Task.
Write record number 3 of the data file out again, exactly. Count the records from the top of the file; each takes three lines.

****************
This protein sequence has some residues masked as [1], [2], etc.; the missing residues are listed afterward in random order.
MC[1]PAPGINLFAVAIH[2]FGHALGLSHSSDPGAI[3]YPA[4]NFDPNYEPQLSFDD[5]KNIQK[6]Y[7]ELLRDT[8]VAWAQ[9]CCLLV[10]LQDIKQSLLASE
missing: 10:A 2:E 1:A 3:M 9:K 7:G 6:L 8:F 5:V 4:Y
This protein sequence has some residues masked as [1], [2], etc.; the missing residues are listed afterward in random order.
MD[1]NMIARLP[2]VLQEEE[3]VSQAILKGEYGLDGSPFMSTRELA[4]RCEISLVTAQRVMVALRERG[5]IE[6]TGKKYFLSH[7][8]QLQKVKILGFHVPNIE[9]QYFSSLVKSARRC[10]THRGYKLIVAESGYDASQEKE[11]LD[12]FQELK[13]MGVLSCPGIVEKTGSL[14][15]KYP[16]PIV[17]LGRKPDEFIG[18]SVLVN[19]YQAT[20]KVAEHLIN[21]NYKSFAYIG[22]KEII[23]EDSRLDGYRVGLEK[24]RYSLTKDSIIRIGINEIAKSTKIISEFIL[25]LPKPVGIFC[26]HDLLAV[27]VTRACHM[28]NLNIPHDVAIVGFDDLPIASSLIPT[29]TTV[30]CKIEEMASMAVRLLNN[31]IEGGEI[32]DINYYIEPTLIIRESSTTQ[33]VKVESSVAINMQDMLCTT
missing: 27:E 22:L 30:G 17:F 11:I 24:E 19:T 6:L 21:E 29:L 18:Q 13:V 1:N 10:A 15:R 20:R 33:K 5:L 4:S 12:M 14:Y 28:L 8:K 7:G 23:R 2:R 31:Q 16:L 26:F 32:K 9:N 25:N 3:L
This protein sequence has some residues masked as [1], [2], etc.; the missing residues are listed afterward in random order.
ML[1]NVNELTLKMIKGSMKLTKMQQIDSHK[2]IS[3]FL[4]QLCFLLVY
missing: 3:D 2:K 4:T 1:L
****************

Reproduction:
This protein sequence has some residues masked as [1], [2], etc.; the missing residues are listed afterward in random order.
ML[1]NVNELTLKMIKGSMKLTKMQQIDSHK[2]IS[3]FL[4]QLCFLLVY
missing: 3:D 2:K 4:T 1:L